Updated:
Original:

Minneapolis plans to sue companies that make and distribute painkillers

Opioid overdoses are rising – and treating them falls on first responders.

Painkillers such as OxyContin, Percocet and Vicodin are being prescribed more often than they used to, and that's contributed to the rise in the number of overdose deaths, the CDC says. People get addicted to these prescription opioids, then sometimes turn to street drugs like heroin to get their fix.

Treating those overdoses is a responsibility that falls on first responders. In Minneapolis, the fire department has responded to 363 opioid overdoses in the past 18 months, the city says, a huge jump compared to before.

Naloxone – a fast, effective overdose-reversal drug – has been issued 551 times during that span, and 328 lives have been saved.

All of that costs money.

So the Minneapolis City Council voted Friday to sue opioid makers and distributors, hoping to recoup the funds it has spent fighting what it calls the "opioid crisis."

The city council's vote essentially OKs the city attorney to get the lawsuit going.

“The misrepresentations, deceptive and dangerous marketing practices, oversupply and failure to comply with federal reporting requirements of opioid manufacturers and distributors are among the leading causes of our current spiral of opioid-related addiction, overdoses and deaths,” City Attorney Susan Segal said in a news release

This has happened a lot recently

This might sound like a strange step – a city suing companies that legally make and sell a prescription drug.

But it's becoming way more common, with the National Institute on Drug Abuse finding three-quarters of opioid abusers said a prescription drug was their first opioid.

As of this week, more than 100 cities, states and counties have filed lawsuits against drug companies, Governing reported.

“It’s devastated county and municipal budgets," Mark Chalos, a Nashville-based lawyer, told the site. "There’s been a significant cost for law enforcement, first responders, for drug treatment, for lost productivity of government workers and for services like autopsies."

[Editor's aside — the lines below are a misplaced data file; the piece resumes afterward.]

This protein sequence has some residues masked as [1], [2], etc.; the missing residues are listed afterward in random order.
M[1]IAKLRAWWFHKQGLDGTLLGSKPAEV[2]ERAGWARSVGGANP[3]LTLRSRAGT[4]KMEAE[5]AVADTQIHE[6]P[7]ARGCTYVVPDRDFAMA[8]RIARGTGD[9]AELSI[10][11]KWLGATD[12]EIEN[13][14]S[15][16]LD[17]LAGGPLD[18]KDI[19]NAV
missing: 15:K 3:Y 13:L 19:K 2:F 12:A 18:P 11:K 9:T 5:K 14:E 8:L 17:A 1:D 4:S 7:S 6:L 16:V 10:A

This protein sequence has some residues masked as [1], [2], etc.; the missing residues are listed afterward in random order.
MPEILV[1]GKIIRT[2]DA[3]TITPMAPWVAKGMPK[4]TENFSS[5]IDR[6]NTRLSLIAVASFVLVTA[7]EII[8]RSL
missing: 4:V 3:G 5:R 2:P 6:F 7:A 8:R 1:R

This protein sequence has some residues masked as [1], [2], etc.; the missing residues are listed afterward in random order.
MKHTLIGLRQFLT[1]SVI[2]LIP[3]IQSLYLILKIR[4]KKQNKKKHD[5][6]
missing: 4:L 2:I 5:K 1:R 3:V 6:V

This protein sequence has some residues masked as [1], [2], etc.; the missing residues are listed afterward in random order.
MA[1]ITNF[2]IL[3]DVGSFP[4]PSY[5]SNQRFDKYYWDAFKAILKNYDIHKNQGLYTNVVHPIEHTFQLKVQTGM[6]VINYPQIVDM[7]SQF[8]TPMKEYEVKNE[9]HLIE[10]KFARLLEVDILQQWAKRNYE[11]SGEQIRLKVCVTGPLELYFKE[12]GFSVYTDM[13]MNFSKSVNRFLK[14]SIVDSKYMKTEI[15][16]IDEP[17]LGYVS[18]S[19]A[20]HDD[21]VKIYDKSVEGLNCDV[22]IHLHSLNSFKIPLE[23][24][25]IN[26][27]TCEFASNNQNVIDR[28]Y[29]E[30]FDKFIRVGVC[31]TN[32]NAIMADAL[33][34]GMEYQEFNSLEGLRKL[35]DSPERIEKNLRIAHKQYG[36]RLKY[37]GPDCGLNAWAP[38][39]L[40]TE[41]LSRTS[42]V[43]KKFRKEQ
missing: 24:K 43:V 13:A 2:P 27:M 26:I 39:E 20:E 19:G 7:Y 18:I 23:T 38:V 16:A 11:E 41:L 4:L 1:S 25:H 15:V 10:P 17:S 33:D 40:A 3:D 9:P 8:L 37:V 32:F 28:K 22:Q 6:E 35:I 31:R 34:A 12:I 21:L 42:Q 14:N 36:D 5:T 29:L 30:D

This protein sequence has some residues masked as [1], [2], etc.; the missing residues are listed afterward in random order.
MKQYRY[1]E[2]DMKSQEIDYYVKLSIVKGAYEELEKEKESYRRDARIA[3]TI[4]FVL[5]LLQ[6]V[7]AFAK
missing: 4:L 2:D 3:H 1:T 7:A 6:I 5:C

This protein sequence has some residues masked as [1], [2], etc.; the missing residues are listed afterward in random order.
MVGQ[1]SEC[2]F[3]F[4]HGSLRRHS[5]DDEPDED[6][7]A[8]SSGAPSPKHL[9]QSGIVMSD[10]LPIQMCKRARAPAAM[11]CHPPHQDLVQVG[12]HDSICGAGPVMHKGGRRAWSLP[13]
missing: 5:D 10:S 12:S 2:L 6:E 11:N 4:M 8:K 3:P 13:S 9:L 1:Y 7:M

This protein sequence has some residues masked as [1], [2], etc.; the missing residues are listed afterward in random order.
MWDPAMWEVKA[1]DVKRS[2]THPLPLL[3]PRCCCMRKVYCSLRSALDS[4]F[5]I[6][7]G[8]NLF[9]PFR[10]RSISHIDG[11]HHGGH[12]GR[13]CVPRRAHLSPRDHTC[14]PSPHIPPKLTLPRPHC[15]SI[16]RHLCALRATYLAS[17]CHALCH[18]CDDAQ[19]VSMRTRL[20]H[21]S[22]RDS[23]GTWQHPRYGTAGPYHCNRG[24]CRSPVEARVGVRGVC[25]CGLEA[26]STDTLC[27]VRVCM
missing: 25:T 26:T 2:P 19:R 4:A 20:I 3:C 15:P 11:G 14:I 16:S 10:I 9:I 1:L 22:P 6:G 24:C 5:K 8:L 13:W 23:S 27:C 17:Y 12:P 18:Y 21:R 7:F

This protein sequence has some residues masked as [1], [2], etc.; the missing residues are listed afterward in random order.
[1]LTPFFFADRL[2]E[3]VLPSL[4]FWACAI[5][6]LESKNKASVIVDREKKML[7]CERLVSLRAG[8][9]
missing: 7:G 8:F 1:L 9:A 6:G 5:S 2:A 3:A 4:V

Minneapolis' suit would be among the first in Minnesota, according to Governing's database. The city will ask for money to pay back the costs it has incurred because of opioid abuse, as well as "other relief."

CityPages reported this week two counties in Minnesota – Mower and St. Louis – have also voted to start lawsuits against opioid manufacturers and distributors. 

The Atlantic compares the opioid legal actions to a 1998 lawsuit against tobacco companies, filed by 46 states and six other jurisdictions. The case was settled, the tobacco companies agreed to pay the states – forever – to fund public health and anti-smoking efforts.

In September, NPR reported the attorneys general of 41 states banded together to investigate the crisis, with New York's AG noting opioid distributors alone pull in more than $500 billion every year in revenue.

In 2016, 2,450 opioid overdoses were reported in Minnesota, including 376 deaths. 

Next Up

Lakeville South

May bomb threat at south metro school traced to Lakeville area kid

Months of investigation led to the digital footprint of the juvenile.

WIkimedia Commons - Frey April 20, 2021

Frey backs creation of Dept. of Public Safety, removal of police staffing minimums

He is in favor of removing police staffing minimums from the city charter – which this November's ballot question would also do.

Foreman tl - Flug-Presley tr - Sturm bl - Pettus br - Go Fund Me and Facebook

St. Paul PD takes over quadruple killing probe after it emerged they died in Minnesota

A "thorough investigation" reveled where the four Minnesotans were killed.

superior national forest

Highway 1 reopens as Greenwood Fire is 80% contained

The highway has been closed for about a month.

covid, vaccine

Minnesota's COVID-19 update for Monday, September 20

Data in Monday reports includes the past Friday, not the weekend. Weekend data is released on Tuesdays.

ATV

Driver killed in ATV rollover crash north of Alexandria

The crash occurred in Douglas County Sunday evening.

Related

Red Lake Indian Reservation declares health emergency over opioid crisis

There's been a recent rise in overdoses and drug addiction.

pixabay-pain-pills

Bill would make drug companies pay millions for opioid crisis

The Minnesota House passed the proposal Monday.

2 arrested and a bunch of drugs seized after overdoses in central MN

Responders saved the lives of both victims using Narcan.

Minnesota's drug problem got even worse in 2016

Drug overdose deaths shot up last year, a rise driven by the use of dangerous opioids.

Minnesota gets $16.6 million in grants to fight the opioid crisis

Last year, nearly 2,500 opioid overdoses were reported in Minnesota.

Minnesota fights back on opioid crisis – by suing big pharma

20 counties are suing pharmaceutical companies that distribute opioids.